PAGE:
Industry News - Regulatory Updates
February 21, 2012
Top tax scams
While the Internal Revenue Service warnings this tax season highlighted identity theft as the chief concern, other types of fraud are also prevalent.
The agency warned taxpayers against phishing, in which unsolicited e-mail or false websites are used to trick people into revealing personal information. This information may be used to file false tax returns, or for other purposes. The IRS noted it never contacts citizens by e-mail to ask for their personal or financial information, so such scams should not be difficult to avoid.
Some scams promise free money or make false claims about Social Security, such as offering to help taxpayers secure nonexistent rebates or refunds. Scams like these often focus on the elderly or low-income Americans, but not exclusively. This type of fraud may amount to charging money for bad advice, but the "advisors" often disappear once paid, leaving taxpayers to discover first-hand that their accounting tips were fabrications at best. At worst, they may recommend illegal measures that cause the taxpayer further trouble.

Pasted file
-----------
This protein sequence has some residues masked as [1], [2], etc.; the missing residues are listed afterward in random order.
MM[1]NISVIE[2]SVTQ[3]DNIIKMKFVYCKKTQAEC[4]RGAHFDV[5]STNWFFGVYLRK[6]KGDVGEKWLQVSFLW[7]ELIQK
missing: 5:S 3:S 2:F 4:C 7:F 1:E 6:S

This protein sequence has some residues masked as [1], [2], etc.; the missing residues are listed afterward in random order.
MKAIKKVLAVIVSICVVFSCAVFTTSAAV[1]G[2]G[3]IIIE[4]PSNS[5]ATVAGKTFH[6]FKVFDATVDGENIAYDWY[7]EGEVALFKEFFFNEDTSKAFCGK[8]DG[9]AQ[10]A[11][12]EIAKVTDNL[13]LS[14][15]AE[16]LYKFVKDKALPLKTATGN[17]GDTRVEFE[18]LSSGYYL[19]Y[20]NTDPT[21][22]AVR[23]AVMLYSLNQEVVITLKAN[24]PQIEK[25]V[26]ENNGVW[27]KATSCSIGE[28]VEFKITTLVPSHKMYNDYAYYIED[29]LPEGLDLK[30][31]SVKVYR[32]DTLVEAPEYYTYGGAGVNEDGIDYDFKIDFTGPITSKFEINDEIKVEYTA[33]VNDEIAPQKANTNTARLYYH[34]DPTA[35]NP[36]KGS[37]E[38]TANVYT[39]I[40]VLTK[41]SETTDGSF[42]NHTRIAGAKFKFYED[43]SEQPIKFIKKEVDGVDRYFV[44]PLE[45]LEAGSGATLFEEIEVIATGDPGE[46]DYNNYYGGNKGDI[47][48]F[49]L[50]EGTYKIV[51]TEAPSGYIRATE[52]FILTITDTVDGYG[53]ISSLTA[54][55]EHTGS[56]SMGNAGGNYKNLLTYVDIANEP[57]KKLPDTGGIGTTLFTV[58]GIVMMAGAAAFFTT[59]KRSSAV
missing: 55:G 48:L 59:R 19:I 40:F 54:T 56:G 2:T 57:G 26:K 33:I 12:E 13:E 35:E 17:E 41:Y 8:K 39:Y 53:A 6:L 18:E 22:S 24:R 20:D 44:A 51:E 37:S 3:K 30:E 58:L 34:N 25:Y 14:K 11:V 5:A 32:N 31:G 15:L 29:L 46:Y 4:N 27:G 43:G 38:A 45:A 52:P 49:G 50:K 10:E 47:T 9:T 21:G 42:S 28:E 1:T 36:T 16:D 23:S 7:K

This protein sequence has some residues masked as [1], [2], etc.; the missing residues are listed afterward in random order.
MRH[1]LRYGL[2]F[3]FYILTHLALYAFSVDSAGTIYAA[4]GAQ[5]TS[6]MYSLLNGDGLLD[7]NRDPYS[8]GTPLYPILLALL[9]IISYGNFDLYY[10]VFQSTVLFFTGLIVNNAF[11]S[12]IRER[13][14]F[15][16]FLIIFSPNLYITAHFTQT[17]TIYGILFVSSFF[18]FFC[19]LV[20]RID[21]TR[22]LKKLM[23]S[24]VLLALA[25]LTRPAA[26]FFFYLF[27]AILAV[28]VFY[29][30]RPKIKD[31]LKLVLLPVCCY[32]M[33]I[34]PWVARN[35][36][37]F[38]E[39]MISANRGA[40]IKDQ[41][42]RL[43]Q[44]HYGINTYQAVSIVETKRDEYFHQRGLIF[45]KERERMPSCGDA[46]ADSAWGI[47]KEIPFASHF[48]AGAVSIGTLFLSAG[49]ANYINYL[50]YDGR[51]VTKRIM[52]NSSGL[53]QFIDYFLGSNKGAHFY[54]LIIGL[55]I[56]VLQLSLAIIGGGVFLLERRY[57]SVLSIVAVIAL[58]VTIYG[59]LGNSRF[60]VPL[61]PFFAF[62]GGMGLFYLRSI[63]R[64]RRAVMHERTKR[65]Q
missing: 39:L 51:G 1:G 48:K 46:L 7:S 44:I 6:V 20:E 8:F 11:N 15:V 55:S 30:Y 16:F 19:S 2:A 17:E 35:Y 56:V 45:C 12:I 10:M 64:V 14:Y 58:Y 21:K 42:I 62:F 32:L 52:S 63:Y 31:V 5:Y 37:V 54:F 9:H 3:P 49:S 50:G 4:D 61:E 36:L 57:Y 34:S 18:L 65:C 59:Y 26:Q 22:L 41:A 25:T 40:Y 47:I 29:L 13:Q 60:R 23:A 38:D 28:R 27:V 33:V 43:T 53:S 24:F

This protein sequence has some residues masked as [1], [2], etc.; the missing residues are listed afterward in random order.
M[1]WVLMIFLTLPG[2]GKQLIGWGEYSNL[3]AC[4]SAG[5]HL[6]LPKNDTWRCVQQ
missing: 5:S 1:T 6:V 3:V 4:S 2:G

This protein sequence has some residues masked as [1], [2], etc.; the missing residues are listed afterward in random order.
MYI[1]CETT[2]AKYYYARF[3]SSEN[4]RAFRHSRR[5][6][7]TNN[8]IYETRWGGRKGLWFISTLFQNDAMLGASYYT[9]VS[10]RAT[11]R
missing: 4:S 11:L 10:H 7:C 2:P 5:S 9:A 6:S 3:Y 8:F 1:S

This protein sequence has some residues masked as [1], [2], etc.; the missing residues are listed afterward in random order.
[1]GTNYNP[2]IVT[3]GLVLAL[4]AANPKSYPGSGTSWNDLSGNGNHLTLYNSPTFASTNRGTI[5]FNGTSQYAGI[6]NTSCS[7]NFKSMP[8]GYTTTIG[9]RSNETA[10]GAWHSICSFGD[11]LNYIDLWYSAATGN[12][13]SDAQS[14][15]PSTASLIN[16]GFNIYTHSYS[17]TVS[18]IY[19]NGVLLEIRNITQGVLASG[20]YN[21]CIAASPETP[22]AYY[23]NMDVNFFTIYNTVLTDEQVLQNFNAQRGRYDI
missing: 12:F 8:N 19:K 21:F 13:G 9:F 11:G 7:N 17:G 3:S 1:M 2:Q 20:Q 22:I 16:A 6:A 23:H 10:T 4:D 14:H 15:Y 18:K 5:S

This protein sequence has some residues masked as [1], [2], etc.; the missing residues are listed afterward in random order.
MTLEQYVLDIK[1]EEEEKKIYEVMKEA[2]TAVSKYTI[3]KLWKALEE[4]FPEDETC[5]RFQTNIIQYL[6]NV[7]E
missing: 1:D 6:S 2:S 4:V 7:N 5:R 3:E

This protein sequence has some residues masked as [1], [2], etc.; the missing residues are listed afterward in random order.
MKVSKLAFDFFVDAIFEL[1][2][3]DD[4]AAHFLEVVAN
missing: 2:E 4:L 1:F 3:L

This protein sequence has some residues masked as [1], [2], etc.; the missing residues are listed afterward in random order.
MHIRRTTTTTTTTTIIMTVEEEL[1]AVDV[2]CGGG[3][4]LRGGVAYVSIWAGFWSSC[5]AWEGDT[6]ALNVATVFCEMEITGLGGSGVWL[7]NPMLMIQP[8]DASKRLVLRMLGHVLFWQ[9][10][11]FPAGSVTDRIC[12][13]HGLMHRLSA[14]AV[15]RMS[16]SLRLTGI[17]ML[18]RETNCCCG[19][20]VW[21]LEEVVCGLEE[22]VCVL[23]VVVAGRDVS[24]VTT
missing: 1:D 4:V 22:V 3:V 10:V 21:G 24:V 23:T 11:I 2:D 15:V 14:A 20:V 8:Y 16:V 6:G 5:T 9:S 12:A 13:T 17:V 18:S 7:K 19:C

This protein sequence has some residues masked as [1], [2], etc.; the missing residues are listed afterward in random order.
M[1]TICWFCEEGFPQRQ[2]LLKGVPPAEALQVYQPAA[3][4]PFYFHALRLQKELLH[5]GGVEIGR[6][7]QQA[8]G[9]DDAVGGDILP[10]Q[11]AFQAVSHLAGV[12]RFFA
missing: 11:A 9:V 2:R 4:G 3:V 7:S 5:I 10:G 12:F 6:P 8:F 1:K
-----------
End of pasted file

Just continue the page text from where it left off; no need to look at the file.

Such practices might include hiding income offshore or over-reporting income and expenses, to minimize taxes assessed or maximize eligibility for deductions and credits. The IRS notes that being part of schemes to file false tax forms may result in financial penalties or criminal prosecution, depending on the circumstances.
Other common types of tax fraud include the use of charitable organizations to illegally hide income from the government, claiming low wages or income, using false corporations to obscure financial dealings and the misuse of trusts. While a proper tool for estate tax planning, the IRS notes trusts are sometimes abused. Taxpayers should work with professionals to avoid problems when creating a legitimate trust.